Later in the panel, the discussion turned to safety in the foreign service. Following the Benghazi attacks and the death of Christopher Stevens, Rank says that the foreign service’s heightened focus on security has restricted officers’ abilities to do their jobs. Part of their job is being somewhat vulnerable in order to gain a meaningful understanding of the region in which they are stationed. He said foreign service officers go into their job knowing the cost of business and hoping to make an impact with their time. Ambassador Chacon added that ambassadors must take some risk in order to strive towards understanding their assigned regions. Essentially, achieving the goals of the foreign service may, at times, present necessary risks.


Christopher Stevens was stationed in Tripoli, Libya from 2011 to 2012.


Towards the end of the event, the panelists offered fascinating perspectives on comparing the U.S. and China. Palmieri highlighted that Chinese diplomacy has received more attention and has improved significantly in the last couple decades, especially in their ability to communicate. For instance, when Palmieri was in Latin America twenty years ago, Chinese foreign officers could not speak Spanish. But three years ago, the Chinese were not only able to speak the language, but were engaged and effective in their communication. Despite these improvements, Rank emphasized that we should measure diplomacy not only by proficiency, but also by each country’s values. Mr. Kumar suggested that the audience look to the letter from the Human Rights Council regarding China’s treatment of the Uighurs, and to compare the values of countries that had signed and those that had not. Regardless of these comparisons, it is clear that China has global influence; because of this, Rank highlighted that it would be a geopolitical mistake to tell countries to choose between the US and China.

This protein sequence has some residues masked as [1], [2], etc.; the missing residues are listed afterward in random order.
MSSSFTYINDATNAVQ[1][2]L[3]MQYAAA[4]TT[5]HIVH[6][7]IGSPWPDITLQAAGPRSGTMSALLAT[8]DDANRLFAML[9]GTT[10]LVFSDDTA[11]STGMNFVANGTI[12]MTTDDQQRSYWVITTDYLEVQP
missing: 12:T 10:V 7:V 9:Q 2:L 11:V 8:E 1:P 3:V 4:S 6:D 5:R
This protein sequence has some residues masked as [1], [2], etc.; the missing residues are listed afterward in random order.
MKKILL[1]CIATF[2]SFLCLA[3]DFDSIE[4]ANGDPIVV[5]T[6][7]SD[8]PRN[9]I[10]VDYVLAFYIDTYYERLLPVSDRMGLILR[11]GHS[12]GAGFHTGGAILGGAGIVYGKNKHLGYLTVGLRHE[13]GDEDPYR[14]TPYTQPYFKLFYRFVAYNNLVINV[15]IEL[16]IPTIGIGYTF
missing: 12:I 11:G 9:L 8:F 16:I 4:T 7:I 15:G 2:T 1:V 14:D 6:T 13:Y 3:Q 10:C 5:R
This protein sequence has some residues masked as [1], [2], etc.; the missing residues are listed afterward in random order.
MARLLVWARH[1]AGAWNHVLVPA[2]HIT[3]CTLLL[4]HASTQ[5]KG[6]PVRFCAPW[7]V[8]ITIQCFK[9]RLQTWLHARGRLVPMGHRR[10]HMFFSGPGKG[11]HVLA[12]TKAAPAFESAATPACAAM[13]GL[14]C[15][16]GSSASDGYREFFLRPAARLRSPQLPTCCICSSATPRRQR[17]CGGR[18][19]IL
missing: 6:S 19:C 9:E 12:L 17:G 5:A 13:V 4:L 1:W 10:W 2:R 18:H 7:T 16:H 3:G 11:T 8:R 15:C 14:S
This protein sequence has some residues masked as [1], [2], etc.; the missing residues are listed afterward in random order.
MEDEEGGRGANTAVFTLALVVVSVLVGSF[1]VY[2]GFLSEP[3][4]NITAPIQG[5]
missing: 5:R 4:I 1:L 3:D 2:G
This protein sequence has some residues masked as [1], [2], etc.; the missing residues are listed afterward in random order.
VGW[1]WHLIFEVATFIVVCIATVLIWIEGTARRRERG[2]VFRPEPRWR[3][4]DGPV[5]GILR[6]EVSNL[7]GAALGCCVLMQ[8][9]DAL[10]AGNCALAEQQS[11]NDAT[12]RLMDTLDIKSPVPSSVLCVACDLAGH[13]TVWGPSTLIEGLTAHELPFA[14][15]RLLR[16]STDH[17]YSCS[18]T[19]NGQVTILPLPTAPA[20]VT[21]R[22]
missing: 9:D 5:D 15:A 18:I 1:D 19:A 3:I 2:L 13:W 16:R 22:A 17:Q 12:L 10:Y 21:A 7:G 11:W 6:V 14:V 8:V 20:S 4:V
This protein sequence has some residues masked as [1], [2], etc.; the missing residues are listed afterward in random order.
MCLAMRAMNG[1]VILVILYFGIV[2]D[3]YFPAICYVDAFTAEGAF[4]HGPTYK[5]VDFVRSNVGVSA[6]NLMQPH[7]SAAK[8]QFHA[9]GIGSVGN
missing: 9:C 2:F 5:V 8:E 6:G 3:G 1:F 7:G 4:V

The United States’ diplomatic ties between countries including China will continue to shift in the future. Understanding and improving these relations is a major task of our nation and relies upon the work of foreign service officers. Their efforts, however, are undermined by the obstacles highlighted by the panel. Rather than cutting resources or restricting foreign service officers, the U.S. State Department should expand its foreign service in order to advance international understanding through the meaningful and rewarding efforts of officers.

Sandhya Kumar is a first year in Saybrook College. You can contact her at sandhya.kumar@yale.edu.